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Subconsciously, our minds have typically associated the color red with stop and the color green with go. This isn’t a hard and fast rule of course since it’s possible that you live in a culture where either of these colors is associated with certain things or it’s also possible that you’re colorblind, in which case, you have my sympathies. Still, after years and years of sitting in an intersection and playing racing video games waiting for the light to turn green, it’s not exactly surprising that I’ve associated the colors red and green with stop and go.

Colors aren’t just colors; they meld with our own experiences and preferences that create their own associations and expectations. The color pink and yellow is typically associated with women and this is why in the classic kids show Power Rangers, the pink and yellow rangers are almost always female. By understanding how colors are associated, businesses can take advantage of colors in web development in order to encourage certain feelings and emotions in your websites or simply to increase usability.


The meaning of colours

Perhaps the phrase “perceived meaning” would be more apt since as I’ve hinted at, colors are all about perception. In signs, I’ve associated the color red with stop but when it comes to cars, I’m also extremely fond of that color as that was the color the Italian manufacturer Ferrari is most associated with. When I was a kid, my old man worked at Bridgestone and in the mid-to-late 90s, when they were heavily involved with Ferrari during their partnership in Formula 1, I was lucky enough to attend several corporate events involving Ferrari and with a local Ferrari owner’s club.

I was a very impressionable back then and seeing a parade of red supercars revving their engines made quite a bit of imprint on my memory and even now, I tend to gravitate to a red Ferrari if there are any available in a video game I’m playing. Of course, that is just one specific and personal example but if you’re thinking of using the right colors, you’re going to have to take a step back and look various colors are universally perceived. In the following section, we’re going to dive into the values of several popular colors.


Passionate red

Red, the color of fire, is typically associated with passion and strong, aggressive sentiments. Literally speaking, tinder is something you use to light a fire, typically by using a lighter or a match, when you’re camping. The dating app of the same name subtly use this fiery theme in their app, using the color red and the word match and the name of the app itself, to imply passion, lust and perhaps, love. In Chinese culture, the color red is also associated with good luck and all things joy, hence all the red in Chinatown and in or around Lunar New Year.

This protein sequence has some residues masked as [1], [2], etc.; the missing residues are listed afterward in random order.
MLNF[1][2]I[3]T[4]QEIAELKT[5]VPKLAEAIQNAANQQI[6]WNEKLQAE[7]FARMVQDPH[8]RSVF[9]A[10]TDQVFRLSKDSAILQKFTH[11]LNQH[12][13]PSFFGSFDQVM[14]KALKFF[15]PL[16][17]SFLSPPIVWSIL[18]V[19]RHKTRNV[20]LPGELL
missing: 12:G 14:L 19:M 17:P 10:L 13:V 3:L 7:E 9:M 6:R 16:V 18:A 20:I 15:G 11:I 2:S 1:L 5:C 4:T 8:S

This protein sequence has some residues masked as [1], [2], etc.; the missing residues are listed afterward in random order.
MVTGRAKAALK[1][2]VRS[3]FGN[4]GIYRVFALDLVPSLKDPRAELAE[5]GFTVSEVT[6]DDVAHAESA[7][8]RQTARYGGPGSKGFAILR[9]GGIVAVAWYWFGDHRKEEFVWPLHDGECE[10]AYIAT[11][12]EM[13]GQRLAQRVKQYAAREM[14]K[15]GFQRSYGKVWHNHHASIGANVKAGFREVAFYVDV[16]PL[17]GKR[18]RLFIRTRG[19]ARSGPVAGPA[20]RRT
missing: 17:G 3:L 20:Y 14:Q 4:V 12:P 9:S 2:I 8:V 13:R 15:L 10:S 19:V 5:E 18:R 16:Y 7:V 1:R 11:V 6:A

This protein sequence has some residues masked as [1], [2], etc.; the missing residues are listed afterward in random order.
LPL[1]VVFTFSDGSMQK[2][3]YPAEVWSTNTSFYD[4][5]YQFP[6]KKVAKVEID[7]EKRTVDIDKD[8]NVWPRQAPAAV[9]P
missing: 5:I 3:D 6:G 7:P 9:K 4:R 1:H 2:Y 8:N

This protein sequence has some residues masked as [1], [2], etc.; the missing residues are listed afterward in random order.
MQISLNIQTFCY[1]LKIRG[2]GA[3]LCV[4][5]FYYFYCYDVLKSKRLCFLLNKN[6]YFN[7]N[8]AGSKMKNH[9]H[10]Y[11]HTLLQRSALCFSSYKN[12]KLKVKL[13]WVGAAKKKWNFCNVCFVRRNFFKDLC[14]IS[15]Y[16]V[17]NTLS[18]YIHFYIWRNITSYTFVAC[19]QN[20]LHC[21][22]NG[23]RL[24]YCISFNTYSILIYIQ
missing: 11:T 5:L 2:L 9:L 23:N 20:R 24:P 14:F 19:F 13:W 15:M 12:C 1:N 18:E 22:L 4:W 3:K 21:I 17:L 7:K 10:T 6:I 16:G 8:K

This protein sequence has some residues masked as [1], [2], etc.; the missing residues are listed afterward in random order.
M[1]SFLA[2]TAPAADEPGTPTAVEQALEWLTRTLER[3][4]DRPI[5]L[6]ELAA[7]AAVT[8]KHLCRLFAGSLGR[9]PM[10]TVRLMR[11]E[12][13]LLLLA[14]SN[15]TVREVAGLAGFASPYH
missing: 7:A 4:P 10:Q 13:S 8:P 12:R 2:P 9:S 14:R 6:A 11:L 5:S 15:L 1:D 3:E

However, because the color red is also considered loud, it’s also the color of choice when you want to call attention into something. I wasn’t paying close attention to the United States election in 2016 but if there’s one thing I clearly remembers, it is Hillary Clinton’s red pantsuit. This is also why red is often used as a notification symbol as they’re very hard to miss. However, this loudness also means that you want to use the color red sparingly or at least use a lighter shade of red so as not to be off-putting.


Natural green

The ocean comprises 71% of the Earth’s surface and yet, it’s still the color green that is commonly associated with our planet. Think Greenpeace, the Green New Deal proposed by US representative Alexandria Ocasio-Cortez, and green technologies that are all associated with the color green. Woolworths, one of Australia’s top grocery chains, heavily uses the color green in their branding and Subway, the sandwich chain that uses the phrase “eat fresh” as a slogan relies on the same color. For any businesses that are closely associated with nature, green provides an easy solution in bolstering your credentials.


The calming presence of blue

Blue is somewhat similar to green in that they offer a calming presence but blue takes it a step further since this particular helps instill trustworthiness. This is the reason why blue is quite popular among financial services and insurance companies, with QBE, ANZ, Allianz and AXA all heavily using this particular color in their branding. On the other hand, blue can also represent sadness and low spirits and you have to be careful when using blue with images and words as you don’t want to reinforce the wrong kind of emotions from users.


Zen and the art of black and white

Black and white is the epitome of simplicity and as it’s the color that is still in use with the more reputable publications around the world, such as The New York Times, using black and white gives off a lack of bias and a sense of balance. As I’ve repeatedly mentioned, certain colors are typically associated with certain emotions so for a company or a website to lean on a simple black and white scheme means that they want to give their contents to speak for themselves without using the influence of colors.

These days, grayscale can also be used to imply a sense of simplicity and a certain Zen to how you handle things. Just before the turn of the millennium, Apple famously reverted back to a simple black and white color scheme from the rainbow scheme they’ve used before and they’ve stuck with it since. This simplicity is also reflected in their products, which emphasizes sleek design, clean lines and minimalism as a whole, as a design principle. This scheme however can be tricky to use as it risks plunging you into anonymity so take extra care when trying to use this scheme and consider adding a splash of color here and there so as not to seem overly simplistic.